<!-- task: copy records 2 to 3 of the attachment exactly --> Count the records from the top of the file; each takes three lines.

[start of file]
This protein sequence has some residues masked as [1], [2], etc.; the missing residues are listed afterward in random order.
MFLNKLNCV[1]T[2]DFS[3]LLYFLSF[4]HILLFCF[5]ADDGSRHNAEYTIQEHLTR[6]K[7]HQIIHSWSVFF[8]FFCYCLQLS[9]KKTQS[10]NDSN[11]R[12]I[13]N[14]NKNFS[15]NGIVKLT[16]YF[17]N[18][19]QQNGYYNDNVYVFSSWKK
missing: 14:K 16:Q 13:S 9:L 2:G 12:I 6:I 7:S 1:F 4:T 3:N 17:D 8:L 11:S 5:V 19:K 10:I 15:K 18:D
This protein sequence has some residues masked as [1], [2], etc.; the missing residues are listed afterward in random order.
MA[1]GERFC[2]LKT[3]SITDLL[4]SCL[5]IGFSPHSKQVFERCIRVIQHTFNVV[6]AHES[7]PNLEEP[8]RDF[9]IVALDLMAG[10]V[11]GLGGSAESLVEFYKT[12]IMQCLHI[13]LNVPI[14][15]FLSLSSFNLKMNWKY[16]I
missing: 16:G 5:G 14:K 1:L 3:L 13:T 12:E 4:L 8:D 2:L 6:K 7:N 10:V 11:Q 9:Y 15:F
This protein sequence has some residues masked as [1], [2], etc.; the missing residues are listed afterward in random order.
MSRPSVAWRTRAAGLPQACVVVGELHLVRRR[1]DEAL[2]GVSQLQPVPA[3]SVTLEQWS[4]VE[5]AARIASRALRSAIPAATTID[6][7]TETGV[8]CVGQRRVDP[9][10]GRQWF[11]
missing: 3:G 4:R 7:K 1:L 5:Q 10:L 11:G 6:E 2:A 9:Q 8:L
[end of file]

This protein sequence has some residues masked as [1], [2], etc.; the missing residues are listed afterward in random order.
MA[1]GERFC[2]LKT[3]SITDLL[4]SCL[5]IGFSPHSKQVFERCIRVIQHTFNVV[6]AHES[7]PNLEEP[8]RDF[9]IVALDLMAG[10]V[11]GLGGSAESLVEFYKT[12]IMQCLHI[13]LNVPI[14][15]FLSLSSFNLKMNWKY[16]I
missing: 16:G 5:G 14:K 1:L 3:L 13:T 12:E 4:L 8:D 2:L 6:K 7:N 10:V 11:Q 9:Y 15:F
This protein sequence has some residues masked as [1], [2], etc.; the missing residues are listed afterward in random order.
MSRPSVAWRTRAAGLPQACVVVGELHLVRRR[1]DEAL[2]GVSQLQPVPA[3]SVTLEQWS[4]VE[5]AARIASRALRSAIPAATTID[6][7]TETGV[8]CVGQRRVDP[9][10]GRQWF[11]
missing: 3:G 4:R 7:K 1:L 5:Q 10:L 11:G 6:E 2:A 9:Q 8:L